A book of folk building in Texas, ranges across the state in word and photograph to explore the building by settlers who tarried on the timbered lands of East Texas and built with the readily available pine logs in the traditions of their fathers. Those in the Western Cross Timbers used oak; European migrants into Central Texas stacked rocks into houses in the fashions learned in the Old Country. West Texans of the Pecos, who had neither rocks nor logs to build with, mixed mud and grass, made adobe brick, and built in traditions borrowed from the Mexican-Indian population already settled there. These were the folk, building out of the environment, wasting nothing, building forms to suit their needs. Germans, Poles, Norse, and Alsatians coming straight from the Old World with their countries’ ways of building in mind had to adapt to the new materials and learn from the older Anglo settlers the methods of putting the materials together.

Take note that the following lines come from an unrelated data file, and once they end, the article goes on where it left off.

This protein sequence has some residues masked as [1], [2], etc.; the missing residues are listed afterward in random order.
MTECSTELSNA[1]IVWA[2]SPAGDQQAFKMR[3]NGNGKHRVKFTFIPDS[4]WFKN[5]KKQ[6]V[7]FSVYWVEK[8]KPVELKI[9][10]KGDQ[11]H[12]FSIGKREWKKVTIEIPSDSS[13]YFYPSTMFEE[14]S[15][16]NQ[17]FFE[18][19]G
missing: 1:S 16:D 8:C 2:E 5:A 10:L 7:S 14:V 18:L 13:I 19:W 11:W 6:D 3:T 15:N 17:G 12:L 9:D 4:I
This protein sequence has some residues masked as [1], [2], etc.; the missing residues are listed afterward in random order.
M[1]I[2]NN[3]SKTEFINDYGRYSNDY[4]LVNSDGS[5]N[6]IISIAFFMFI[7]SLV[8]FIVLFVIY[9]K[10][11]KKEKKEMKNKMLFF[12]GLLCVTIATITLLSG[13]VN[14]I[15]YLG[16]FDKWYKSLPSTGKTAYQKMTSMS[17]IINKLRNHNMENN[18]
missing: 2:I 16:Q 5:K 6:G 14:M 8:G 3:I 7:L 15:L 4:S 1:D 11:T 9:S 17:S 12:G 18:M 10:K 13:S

“In folk building, a man takes whatever materials he has at hand—logs, rocks, sometimes the very earth itself—and he builds with those materials whatever it takes to survive. The methods he uses to shape his log or thatch his roof are those he learned from his forefathers or from the people he has lived among. The forms that he shapes, whether they are barns or fences or stock tanks, are those that satisfy not only the immediate needs for which they are built, but also satisfy what the eye has been conditioned by his culture to see as beautiful.”—Francis Edward Abernethy
Built in Texas is divided into Methods and Materials; Style and Form; Barns and Outbuildings; Gates and Fences; Holding Water; Restoration and Preservation.